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Ophthalmologist creates medical history

Mon, 07/30/2012 - 18:50 -- admin

Kolkata; September 5, 2005

Medical history was created in Kolkata on September 4 when an ophthalmologist operated on a cataract through a 700-micron incision, arguably the tiniest ever used in phaco-surgery in any part of the world. To put the size of the incision into perspective, it was as wide as the tip of a .5 mm ballpoint pen. The surgeon, Dr. Amar Agarwal, claimed the operation made India a global front-runner in the development of surgical procedures and techniques for cataract removal. The surgery marked the launch of a new technique, microphakonit.

About 300 leading ophthalmologists from all over the country watched on a giant screen as Dr. Agarwal performed the microphakonit on an aged patient with advanced cataract. An operating theatre of B.B. Eye Foundation, on Sarat Bose Road, was the venue. The operation was telecast live to the participants of a day-long workshop on eye surgery. "The surgery was a milestone in cataract removal. The technique used will set a trend. It heralds a new era in cataract surgery," opined ophthalmologist Pradeep Kumar Bakshi, who watched Dr. Agarwal perform the operation.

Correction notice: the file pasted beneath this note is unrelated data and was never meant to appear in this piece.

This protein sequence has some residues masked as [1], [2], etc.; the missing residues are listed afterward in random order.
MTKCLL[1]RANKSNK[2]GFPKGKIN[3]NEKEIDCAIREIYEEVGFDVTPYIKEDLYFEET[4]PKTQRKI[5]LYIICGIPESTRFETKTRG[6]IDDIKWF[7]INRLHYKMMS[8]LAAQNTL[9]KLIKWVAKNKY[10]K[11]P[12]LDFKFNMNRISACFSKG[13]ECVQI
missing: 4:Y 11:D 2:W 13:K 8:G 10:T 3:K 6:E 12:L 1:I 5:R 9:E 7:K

Dr. Agarwal, who is based in Chennai, has invented a special phaco needle for the surgery. "Larger incisions are generally used in phaco-surgery. The smallest recorded incision has so far been of 900 microns. Dr Agarwal should be lauded for improving on that. The incision is barely visible to the naked eye. The patient did not feel any discomfort after the surgery," said ophthalmologist Partha Biswas, who is also the Director of B.B. Eye Foundation.

In Kolkata and other parts of the country, micro-surgeries for removal of cataract are quite common. Incisions of about 10 mm are generally made during the operations. Phaco-surgeries using smaller incisions have also been attempted, but not of the order of 700 microns. Patients undergoing microphakonit need not stay in hospital overnight. They can walk into clinics, get their cataract removed and get back to work immediately.

However, the new technique costs 20 to 30 per cent more than conventional phaco-surgery. Microphakonit typically takes about 15 minutes. Experts expect the technique to catch on.

About 10 million people become blind in India every year. Of these people, eight million have cataract, stated Dr. Agarwal.

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